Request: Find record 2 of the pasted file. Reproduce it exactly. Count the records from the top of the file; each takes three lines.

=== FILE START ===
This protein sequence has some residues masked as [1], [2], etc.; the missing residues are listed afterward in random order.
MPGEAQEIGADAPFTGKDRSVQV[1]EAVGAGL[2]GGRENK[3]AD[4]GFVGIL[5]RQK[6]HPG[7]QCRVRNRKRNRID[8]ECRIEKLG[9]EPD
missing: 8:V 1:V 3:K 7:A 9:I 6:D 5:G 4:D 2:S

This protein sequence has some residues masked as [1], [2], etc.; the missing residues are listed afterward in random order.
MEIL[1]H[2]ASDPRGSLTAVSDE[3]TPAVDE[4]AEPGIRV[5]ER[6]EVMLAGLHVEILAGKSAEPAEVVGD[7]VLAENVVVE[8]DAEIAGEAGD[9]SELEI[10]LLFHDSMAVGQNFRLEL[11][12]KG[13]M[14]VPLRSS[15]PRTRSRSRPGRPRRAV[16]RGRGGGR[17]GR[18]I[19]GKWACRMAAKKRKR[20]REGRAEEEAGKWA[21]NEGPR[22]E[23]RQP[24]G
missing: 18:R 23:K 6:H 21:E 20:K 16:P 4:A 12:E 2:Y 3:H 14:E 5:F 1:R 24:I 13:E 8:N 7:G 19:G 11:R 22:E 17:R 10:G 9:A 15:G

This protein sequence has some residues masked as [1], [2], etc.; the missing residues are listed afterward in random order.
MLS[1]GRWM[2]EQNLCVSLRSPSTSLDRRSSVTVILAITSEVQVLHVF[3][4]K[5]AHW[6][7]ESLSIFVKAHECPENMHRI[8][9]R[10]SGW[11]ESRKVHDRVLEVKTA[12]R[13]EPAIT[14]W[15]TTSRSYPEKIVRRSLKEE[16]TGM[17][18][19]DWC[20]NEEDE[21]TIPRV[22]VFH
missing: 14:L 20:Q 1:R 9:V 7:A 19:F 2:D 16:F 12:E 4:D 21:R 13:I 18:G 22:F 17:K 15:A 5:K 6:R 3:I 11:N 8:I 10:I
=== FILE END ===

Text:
This protein sequence has some residues masked as [1], [2], etc.; the missing residues are listed afterward in random order.
MEIL[1]H[2]ASDPRGSLTAVSDE[3]TPAVDE[4]AEPGIRV[5]ER[6]EVMLAGLHVEILAGKSAEPAEVVGD[7]VLAENVVVE[8]DAEIAGEAGD[9]SELEI[10]LLFHDSMAVGQNFRLEL[11][12]KG[13]M[14]VPLRSS[15]PRTRSRSRPGRPRRAV[16]RGRGGGR[17]GR[18]I[19]GKWACRMAAKKRKR[20]REGRAEEEAGKWA[21]NEGPR[22]E[23]RQP[24]G
missing: 18:R 23:K 6:H 21:E 20:K 16:P 4:A 12:E 2:Y 3:H 14:E 5:F 1:R 24:I 13:E 8:N 7:G 19:G 11:R 22:E 17:R 10:G 9:A 15:G